Revolutionary War

How the Revolutionary War Begun Following the French
and Indian War, or otherwise known as The Seven Years
War, Britain was in major debt as with many countries after
war. On the other hand the Colonies were thriving from
trade and agriculture. At the end of the war the parliament in
England had no organized plan to reduce the enormous debt
they had bestowed upon themselves. Financing the French
and Indian War had almost doubled the national debt. The
parliament had stumbled into the beginning of the
Revolutionary War without even knowing it. They were
looking in an entirely different direction when the colonies
exploded with a rage that eventually turned into the
American Revolution. The Seven Years War ‘s outcome
also affected the impacted the Revolution by giving soldiers
experience that would later help them lead armies and make
decisions to win the Revolution. Among these men were the
prestigious names of Paul Revere, Ethan Allen, Horatio
Gates, Charles Lee, Daniel Morgan and the man who is
known as our founding father George Washington. During
the French and Indian War Washington was assigned a
mission which was a success and he was considered a hero
which later helped his success in the revolution and the
presidency later on . The King’s minister were trying to find a
way to finance the King’s military policy. During the French
and Indian Wars England had paid for the defense of the
Colonies as well as providing most of the troops and
leadership in the war. But, rather than demobilize at the end
of the war, King George III decided to keep the army at 3/4
strength. Eighty five regiments were kept on alert in case of
renewed hostilities between the British and French. There
was still the problem of paying for the regiments though.

They could not tax the countryside any more because of
current taxes that were already too great. The solution,
however, was to station most of the army in Ireland and the
Colonies requiring locals to house and feed the soldiers.

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They also made up the Sugar Act, Stamp Act and the
Towshend Duties to cover the 359,000 needed yearly to
sustain the regiments in the Colonies. The first of all the taxes
or Acts was the American Revenue Act of 1784, or called
the Sugar Act. It wasn’t even a new tax even. It was a
change of an old customs duty. In order to stop trade from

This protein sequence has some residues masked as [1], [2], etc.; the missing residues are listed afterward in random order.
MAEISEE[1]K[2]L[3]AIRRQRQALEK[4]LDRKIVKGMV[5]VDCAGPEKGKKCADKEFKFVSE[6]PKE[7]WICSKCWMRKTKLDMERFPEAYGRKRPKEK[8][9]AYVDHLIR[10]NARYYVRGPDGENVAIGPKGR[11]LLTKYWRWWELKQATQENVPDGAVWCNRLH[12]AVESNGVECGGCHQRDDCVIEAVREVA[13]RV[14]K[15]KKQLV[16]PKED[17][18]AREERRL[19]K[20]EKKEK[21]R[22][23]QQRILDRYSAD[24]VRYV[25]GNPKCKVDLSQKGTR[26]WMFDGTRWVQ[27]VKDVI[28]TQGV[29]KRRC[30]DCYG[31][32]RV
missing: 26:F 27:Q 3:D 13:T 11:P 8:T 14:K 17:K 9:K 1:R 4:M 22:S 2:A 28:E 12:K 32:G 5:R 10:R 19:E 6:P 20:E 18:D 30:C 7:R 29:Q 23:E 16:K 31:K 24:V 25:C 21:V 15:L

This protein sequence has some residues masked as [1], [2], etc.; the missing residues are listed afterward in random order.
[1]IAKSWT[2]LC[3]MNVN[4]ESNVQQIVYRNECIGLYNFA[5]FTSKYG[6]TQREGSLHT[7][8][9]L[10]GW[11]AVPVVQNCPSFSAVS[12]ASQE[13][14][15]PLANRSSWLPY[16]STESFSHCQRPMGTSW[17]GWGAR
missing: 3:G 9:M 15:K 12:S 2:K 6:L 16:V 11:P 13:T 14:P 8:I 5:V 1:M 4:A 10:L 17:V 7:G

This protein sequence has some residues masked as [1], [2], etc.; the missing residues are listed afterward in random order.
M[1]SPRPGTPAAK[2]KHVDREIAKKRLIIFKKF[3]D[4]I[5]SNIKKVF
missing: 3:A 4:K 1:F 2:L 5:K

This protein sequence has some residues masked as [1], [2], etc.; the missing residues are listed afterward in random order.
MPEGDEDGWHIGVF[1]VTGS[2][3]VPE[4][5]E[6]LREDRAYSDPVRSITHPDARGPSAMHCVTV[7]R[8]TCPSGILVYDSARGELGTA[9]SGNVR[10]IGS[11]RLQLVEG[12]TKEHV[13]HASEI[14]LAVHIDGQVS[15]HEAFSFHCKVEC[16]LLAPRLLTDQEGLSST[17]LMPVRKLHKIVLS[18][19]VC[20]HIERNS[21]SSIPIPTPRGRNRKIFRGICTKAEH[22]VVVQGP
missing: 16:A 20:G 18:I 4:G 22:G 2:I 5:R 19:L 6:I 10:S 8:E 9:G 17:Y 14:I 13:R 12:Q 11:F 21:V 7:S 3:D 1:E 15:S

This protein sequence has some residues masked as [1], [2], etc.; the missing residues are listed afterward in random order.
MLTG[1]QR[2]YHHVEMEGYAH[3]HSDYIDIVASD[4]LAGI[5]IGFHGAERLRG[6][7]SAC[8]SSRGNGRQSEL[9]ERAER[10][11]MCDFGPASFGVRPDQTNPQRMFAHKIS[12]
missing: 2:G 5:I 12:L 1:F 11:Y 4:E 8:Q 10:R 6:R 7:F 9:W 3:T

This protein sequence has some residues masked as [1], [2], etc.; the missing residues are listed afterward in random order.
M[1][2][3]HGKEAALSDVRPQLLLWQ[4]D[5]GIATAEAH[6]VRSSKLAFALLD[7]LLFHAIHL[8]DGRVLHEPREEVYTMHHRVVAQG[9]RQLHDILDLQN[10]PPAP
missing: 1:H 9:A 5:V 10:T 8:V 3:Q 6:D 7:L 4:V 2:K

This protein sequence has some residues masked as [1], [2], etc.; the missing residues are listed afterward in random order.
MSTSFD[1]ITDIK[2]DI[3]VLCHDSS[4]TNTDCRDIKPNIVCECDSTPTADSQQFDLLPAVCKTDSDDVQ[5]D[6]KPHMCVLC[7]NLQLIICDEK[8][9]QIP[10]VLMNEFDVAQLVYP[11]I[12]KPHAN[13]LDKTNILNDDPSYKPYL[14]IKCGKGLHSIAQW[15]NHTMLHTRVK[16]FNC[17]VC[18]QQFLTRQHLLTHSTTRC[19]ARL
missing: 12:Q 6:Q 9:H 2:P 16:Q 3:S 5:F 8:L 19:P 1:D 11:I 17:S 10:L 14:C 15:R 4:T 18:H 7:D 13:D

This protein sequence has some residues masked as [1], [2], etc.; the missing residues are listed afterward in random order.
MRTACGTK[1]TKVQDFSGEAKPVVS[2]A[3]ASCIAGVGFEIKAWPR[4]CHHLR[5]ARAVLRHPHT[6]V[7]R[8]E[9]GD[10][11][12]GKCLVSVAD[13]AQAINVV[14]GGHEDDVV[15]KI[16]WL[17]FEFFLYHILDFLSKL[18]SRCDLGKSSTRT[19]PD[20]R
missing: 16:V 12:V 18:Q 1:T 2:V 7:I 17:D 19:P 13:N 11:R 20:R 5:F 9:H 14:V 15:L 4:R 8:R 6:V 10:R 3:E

the West Indies to the Colonies Parliament in 1733 had
passed a protective tariff on sugar, molasses and other raw
materials from the West Indies. To avoid paying the customs
duty the colonists just smuggled in the goods. They objected
to following these new duties because they had long
acknowledged as legitimate. In the second place the sugar
act reduced the duty on a gallon of molasses by 50%. The
only thing was that mechanisms were put in place so they
could collect the duty and the American shippers were
forced to pay it. Objections were heard to the sugar act
because it was said that it was revenue not regulation and so
was illegitimate. the stamp act was legitimate . The tax was
laid directly on the colonist purposely for raising revenue .

What the tax did was mak! e most papers illegal by making
all legal documents have to have the particular stamp
assigned to the nature of the document. It was forced upon
documents, newspapers and pamphlets. In England that
Stamp tax was a part of daily life and was collected without
a hassle, but the American colonists did not take it lightly and
protested it emphatically. Even the Loyalists protested the
tax. The Colonies even formed a congress called the Stamp
Act Congress that protested daily in parliament against the
stamp act. Angry mobs crowded streets and tarred and
feathered many of the tax collectors. This all brought back
the old suspicion that most tax collectors and officials were
not collecting for the royal treasury but for their own
pockets. Also they were enraged that it was Parliament that
enacted the Stamp act and not the local legislature and thus
began the phrase, “No Taxation Without Representation”.

Since the colonists could not represent themselves in
Parliament then they had to form all taxes with a local
legislature. This is the basis for the entire Revolutionary War.

The British believed that Parliament was supreme over all of
the English lands and had the divine right to rule over them
without conflict. Although Parliament did have a
representative for the Colonies the colonists did not believe
in “virtual” representation. The problem was that the “virtual”


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